An informant has made a number of startling allegations surrounding organized crime, Hip-Hop and the music business in FBI documents released by Los Angeles Times reporter Chuck Phillips and the Los Angeles Times.
An unnamed informant in prison claims in the documents that a teenager named James Sabatino owned Soundstorm Entertainment, which was allegedly a front for a number of scams.
"The source claims that Soundstorm worked with many famous entertainers such as Biggie, Heavy D., Puff Daddy, The Lords of the Underground, Busta Rhymes and others in the Hip-Hop industry," the FBI document reads. "The talk in the industry was that Sabatino was shaking down many of these entertainers."
According to the Los Angeles Times, Sabatino, who was a teenager when he allegedly helped Jimmy "Henchmen" Rosemond plan an attack on Tupac Shakur at Quad Recording Studios in 1994, is allegedly involved in organized crime.
Rosemond has vehemently denied any involvement in Tupac Shakur's 1994 shooting at the Quad.
Prior to his arrest in London in 1997, Sabatino was allegedly involved in a number of scams and was labeled as a "master scam artist," who reportedly once ripped off Samuel "Tone" Barnes from the Trackmasters for $25,000 dollars, the document reads.
Another scam, which was allegedly more profitable, involved Sony Entertainment.
According to the documents, Sabatino attached Soundstorms applications for credit to Sony Entertainments Tax I.D. number.
"The source heard that the then President of Sony Entertainment, Tommy Mottola, was aware of what Sabatino was doing, but was told to stay out of it by members of organized crime who Mottola was with."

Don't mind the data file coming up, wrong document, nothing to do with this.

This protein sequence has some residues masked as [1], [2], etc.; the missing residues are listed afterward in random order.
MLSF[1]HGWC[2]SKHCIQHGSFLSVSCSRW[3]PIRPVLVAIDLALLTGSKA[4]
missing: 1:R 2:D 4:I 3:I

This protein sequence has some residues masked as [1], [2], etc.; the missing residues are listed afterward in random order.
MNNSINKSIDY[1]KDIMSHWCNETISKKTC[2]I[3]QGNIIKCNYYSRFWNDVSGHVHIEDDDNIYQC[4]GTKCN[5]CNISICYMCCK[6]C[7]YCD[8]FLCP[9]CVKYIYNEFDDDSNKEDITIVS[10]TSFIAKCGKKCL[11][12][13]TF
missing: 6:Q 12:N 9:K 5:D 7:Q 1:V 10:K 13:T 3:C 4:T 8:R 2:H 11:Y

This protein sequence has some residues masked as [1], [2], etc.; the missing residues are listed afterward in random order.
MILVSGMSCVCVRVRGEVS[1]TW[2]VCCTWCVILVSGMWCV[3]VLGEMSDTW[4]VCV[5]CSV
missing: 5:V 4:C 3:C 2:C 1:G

The source claims that this and money earned from other income is how a number of different conferences were funded, including the legendary How Can I Be Down conferences.
The document also makes a bombshell revelation: that Sabatino was connected to Marion "Suge" Knight prior to both slayings through a different organized crime associate.
According to the FBI documents, Sabatino was allegedly scared that either "Haitian" Jack Agnant or Randy "Stretch" Walker, to former associates of Shakur who allegedly helped set him up, would talk to police about the shooting.
"Sabatino seemed concerned that either Agnant or Walker would talk to the police," the source told the FBI. "Shortly after, Walker was shot and killed in Queens, New York. The source heard that [Randy "Stretch"] Walker was killed as a form of respect to Suge Knight. Knight had since took over the career of Shakur and Sabatino had ties to Knight through an organized crime associate in Las Vegas."
Apparently, this is the reason why authorities implicated Sabatino in the death of Christopher "Notorious B.I.G." Wallace in March of 1997, just six months after Shakur was gunned down in Las Vegas in September of 1996.
That information was revealed when Sabatino filed a $19 million dollar lawsuit against Sean "Diddy" Combs in October 2007, reportedly over money owed for footage of Christopher "The Notorious B.I.G." Wallace taken in 1994.
In November of 2007, Sabatino filed a motion to prohibit Sean Diddy Combs from allegedly circulating FBI documents that named Sabatino as a suspect in the 1994 shooting of Tupac Shakur.
According to The Associated Press, James Sabatino, who is currently imprisoned in Allenwood, Pennsylvania on fraud charges, claims that Combs was circulating the FBI records as part of smear campaign against him.
To view the document, click here.